"Because after you walk through these halls, after you pass through the darkness, there is light -- a glorious view of the Jerusalem forest, with the sun shining over the historic homeland of the Jewish people; a fulfillment of the prophecy: 'you shall live again…upon your own soil,'" he said. "Here, on your ancient land, let it be said for all the world to hear: The State of Israel does not exist because of the Holocaust. But with the survival of a strong Jewish State of Israel, such a Holocaust will never happen again."

Obama, in a 2009 Cairo speech to the Muslim world, decried the proliferation of Holocaust denial in some Muslim sectors. His phrasing in that speech was criticized by some Jews and Israelis as predicating Israel's existence on the Holocaust. Obama's aides denied that was his intention. One of the aims of Obama's current trip, his first to Israel as president, has been to counter that impression.

Thursday, March 21, 2013

Rockets fired on Israel from Gaza on second day of Obama visit

Rockets Fired on Israel
Lian Haziza 8, looked out of her house after a rocket fired from Gaza landed in her courtyard on Thursday in Sderot , Israel

JERUSALEM (JTA) -- At least four rockets were fired from Gaza at southern Israel. Two of the rockets fired Thursday morning landed in Sderot, damaging one home. The other two rockets are believed to have landed in Gaza.

The attack came on the second day of President Obama's three-day visit to Israel, and occurred hours before he traveled to Ramallah in the West Bank to meet with Palestinian Authority President Mahmoud Abbas.

It is not believed that Israel will retaliate during Obama's visit, according to reports.

"The Israeli response will come at the right place and the right time," an unnamed Israeli official was quoted as telling several Israeli newspapers.

There was no claim of responsibility for the attack. It is the second rocket attack on southern Israel since an Egyptian-brokered truce ended the Gaza conflict, Israel's Pillar of Defense operation, in November, and the second in a month.

"We condemn violence against civilians regardless of its source, including rocket firing," the official Palestinian Wafa news agency quoted Abbas as saying. "We are in favor of maintaining mutual and comprehensive calm in Gaza." 

Wednesday, March 20, 2013

A New Reality in U.S.-Israeli Relations

By George Friedman of Stratfor
 MidEast LeadersU.S. President Barack Obama is making his first visit to Israel as president. The visit comes in the wake of his re-election and inauguration to a second term and the formation of a new Israeli government under Prime Minister Benjamin Netanyahu. Normally, summits between Israel and the United States are filled with foreign policy issues on both sides, and there will be many discussed at this meeting, including Iran, Syria and Egypt. But this summit takes place in an interesting climate, because both the Americans and Israelis are less interested in foreign and security matters than they are in their respective domestic issues.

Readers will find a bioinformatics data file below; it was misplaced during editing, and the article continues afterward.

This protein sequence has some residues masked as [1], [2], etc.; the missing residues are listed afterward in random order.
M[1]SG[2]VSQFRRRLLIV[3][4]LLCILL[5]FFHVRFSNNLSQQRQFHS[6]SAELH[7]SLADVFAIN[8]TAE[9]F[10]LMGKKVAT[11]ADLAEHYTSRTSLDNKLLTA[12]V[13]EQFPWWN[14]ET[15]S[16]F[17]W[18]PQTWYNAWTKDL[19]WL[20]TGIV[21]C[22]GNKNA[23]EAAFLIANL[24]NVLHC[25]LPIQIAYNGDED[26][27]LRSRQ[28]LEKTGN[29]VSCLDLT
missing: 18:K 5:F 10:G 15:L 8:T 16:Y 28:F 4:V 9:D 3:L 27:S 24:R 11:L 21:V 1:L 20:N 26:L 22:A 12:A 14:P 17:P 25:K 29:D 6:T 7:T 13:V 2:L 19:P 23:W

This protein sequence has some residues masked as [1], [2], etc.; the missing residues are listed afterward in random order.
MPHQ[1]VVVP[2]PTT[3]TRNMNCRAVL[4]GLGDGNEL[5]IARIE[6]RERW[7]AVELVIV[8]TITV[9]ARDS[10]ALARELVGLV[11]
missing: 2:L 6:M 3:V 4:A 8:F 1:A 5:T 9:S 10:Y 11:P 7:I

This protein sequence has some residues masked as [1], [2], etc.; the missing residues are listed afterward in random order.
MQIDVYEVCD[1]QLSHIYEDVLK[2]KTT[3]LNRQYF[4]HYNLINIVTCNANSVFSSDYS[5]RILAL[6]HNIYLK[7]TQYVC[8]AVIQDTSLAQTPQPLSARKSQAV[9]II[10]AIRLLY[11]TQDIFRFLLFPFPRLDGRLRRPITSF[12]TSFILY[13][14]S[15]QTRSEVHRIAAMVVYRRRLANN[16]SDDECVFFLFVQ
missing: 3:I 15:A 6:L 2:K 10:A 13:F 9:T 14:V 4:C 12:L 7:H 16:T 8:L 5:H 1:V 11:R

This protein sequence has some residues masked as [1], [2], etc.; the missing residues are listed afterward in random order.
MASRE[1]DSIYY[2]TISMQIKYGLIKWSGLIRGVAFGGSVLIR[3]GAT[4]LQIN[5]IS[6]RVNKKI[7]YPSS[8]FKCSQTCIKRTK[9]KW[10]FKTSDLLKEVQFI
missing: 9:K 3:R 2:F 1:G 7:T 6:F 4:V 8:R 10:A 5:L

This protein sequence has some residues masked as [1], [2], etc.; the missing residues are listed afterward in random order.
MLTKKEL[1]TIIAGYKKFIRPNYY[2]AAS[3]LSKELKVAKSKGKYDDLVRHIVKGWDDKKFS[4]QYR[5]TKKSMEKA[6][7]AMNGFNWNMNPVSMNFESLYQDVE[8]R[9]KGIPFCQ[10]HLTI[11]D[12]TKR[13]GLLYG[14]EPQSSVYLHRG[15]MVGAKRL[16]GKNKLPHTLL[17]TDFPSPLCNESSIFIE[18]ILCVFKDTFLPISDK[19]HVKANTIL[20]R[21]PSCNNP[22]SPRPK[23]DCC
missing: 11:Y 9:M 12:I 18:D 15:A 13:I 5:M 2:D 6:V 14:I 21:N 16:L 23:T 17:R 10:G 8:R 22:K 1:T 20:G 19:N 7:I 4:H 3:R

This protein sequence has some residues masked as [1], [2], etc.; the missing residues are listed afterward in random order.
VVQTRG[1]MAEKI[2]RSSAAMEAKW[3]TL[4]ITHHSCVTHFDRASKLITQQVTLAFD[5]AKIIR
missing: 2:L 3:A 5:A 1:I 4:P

In the United States, the political crisis over the federal budget and the struggle to grow the economy and reduce unemployment has dominated the president's and the country's attention. The Israeli elections turned on domestic issues, ranging from whether divinity students would be required to serve in Israel Defense Forces, as other citizens are, to a growing controversy over economic inequality in Israel.

Inwardness is a cyclic norm in most countries. Foreign policy does not always dominate the agenda and periodically it becomes less important. What is interesting is at this point, while Israelis continue to express concern about foreign policy, they are most passionate on divisive internal social issues. Similarly, although there continues to be a war in Afghanistan, the American public is heavily focused on economic issues. Under these circumstances the interesting question is not what Obama and Netanyahu will talk about but whether what they discuss will matter much.


For the United States, the focus on domestic affairs is compounded by an emerging strategic shift in how the United States deals with the world. After more than a decade of being focused on the Islamic world and moving aggressively to try to control threats in the region militarily, the United States is moving toward a different stance. The bar for military intervention has been raised. Therefore, the United States has, in spite of recent statements, not militarily committed itself to the Syrian crisis, and when the French intervened in Mali the United States played a supporting role. The intervention in Libya, where France and the United Kingdom drew the United States into the action, was the first manifestation of Washington's strategic re-evaluation. The desire to reduce military engagement in the region was not the result of Libya. That desire was there from the U.S. experience in Iraq and was the realization that the disposal of an unsavory regime does not necessarily -- or even very often -- result in a better regime. Even the relative success of the intervention in Libya drove home the point that every intervention has both unintended consequences and unanticipated costs.